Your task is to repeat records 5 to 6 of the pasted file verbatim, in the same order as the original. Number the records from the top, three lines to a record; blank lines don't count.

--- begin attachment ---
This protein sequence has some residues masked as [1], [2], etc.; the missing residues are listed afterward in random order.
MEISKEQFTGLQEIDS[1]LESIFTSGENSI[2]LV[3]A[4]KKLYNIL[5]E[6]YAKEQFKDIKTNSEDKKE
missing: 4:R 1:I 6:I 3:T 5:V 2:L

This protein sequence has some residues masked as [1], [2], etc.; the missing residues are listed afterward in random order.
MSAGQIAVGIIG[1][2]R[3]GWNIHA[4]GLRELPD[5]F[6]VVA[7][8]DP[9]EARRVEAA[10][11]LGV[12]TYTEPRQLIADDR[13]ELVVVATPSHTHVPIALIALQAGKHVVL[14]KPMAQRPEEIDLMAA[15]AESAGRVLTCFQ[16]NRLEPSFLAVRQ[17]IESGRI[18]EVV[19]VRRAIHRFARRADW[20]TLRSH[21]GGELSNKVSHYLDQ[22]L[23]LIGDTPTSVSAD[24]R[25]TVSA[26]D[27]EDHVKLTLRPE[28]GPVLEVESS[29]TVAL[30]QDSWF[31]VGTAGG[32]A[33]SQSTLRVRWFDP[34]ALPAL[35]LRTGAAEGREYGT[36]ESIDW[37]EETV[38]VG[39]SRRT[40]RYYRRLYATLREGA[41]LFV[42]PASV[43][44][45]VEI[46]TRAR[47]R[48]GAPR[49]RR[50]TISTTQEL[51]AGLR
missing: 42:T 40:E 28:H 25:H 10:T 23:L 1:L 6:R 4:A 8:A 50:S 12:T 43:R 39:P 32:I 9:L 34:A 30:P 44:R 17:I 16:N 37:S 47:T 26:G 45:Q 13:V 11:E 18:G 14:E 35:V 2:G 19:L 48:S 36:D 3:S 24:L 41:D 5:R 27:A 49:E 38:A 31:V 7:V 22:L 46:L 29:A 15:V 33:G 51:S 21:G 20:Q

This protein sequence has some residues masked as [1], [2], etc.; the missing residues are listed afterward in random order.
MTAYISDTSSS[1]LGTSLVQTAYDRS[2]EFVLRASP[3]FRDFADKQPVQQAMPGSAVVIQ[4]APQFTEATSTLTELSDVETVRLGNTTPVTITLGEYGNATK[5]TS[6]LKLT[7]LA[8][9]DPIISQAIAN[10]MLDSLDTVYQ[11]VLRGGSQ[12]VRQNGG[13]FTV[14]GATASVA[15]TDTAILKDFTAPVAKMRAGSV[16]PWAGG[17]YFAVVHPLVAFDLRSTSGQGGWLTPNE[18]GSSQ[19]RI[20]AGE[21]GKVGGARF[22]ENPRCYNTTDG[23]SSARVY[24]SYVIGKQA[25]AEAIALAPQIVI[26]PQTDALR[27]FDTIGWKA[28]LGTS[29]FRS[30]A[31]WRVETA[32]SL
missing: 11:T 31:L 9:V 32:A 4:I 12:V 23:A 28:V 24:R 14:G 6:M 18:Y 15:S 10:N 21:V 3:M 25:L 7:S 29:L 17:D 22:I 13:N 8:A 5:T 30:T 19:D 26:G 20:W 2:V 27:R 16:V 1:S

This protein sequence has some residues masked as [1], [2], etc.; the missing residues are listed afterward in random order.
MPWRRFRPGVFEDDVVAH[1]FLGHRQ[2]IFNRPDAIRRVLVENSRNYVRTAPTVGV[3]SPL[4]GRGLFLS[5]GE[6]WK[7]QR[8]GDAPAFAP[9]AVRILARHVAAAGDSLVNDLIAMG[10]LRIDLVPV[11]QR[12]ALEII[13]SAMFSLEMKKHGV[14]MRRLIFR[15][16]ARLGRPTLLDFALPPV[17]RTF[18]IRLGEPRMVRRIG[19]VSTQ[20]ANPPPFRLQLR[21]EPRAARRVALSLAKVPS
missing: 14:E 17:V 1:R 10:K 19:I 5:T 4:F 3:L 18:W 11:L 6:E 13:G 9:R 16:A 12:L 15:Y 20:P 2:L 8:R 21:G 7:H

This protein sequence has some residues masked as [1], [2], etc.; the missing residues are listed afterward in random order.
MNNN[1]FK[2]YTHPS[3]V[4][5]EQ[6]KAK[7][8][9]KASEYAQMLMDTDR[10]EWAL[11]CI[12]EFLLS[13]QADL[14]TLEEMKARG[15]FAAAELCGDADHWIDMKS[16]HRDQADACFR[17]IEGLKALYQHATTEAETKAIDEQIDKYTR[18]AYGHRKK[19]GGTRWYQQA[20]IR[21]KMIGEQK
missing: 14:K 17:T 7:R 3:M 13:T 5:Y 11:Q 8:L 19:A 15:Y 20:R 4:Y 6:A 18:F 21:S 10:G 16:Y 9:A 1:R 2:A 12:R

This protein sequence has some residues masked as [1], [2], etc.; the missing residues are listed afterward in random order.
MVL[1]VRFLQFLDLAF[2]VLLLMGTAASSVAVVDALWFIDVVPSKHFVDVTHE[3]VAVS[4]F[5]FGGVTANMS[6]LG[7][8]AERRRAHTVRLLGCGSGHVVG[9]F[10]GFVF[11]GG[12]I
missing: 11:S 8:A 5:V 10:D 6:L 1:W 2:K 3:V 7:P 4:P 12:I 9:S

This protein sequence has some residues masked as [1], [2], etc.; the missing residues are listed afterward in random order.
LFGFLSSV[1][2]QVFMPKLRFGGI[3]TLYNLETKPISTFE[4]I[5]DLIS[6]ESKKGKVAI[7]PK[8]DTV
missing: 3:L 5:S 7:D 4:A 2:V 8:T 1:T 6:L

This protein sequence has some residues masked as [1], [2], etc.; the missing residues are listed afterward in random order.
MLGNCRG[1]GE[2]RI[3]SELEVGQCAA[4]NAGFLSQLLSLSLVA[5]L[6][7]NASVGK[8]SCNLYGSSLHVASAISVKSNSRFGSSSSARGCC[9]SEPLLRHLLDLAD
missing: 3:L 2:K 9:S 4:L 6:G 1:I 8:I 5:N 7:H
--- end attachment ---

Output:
This protein sequence has some residues masked as [1], [2], etc.; the missing residues are listed afterward in random order.
MNNN[1]FK[2]YTHPS[3]V[4][5]EQ[6]KAK[7][8][9]KASEYAQMLMDTDR[10]EWAL[11]CI[12]EFLLS[13]QADL[14]TLEEMKARG[15]FAAAELCGDADHWIDMKS[16]HRDQADACFR[17]IEGLKALYQHATTEAETKAIDEQIDKYTR[18]AYGHRKK[19]GGTRWYQQA[20]IR[21]KMIGEQK
missing: 14:K 17:T 7:R 3:M 13:T 5:Y 11:Q 8:L 19:A 15:Y 20:R 4:Y 6:A 18:F 21:S 10:G 16:Y 9:A 1:R 2:A 12:R

This protein sequence has some residues masked as [1], [2], etc.; the missing residues are listed afterward in random order.
MVL[1]VRFLQFLDLAF[2]VLLLMGTAASSVAVVDALWFIDVVPSKHFVDVTHE[3]VAVS[4]F[5]FGGVTANMS[6]LG[7][8]AERRRAHTVRLLGCGSGHVVG[9]F[10]GFVF[11]GG[12]I
missing: 11:S 8:A 5:V 10:D 6:L 1:W 2:K 3:V 7:P 4:P 12:I 9:S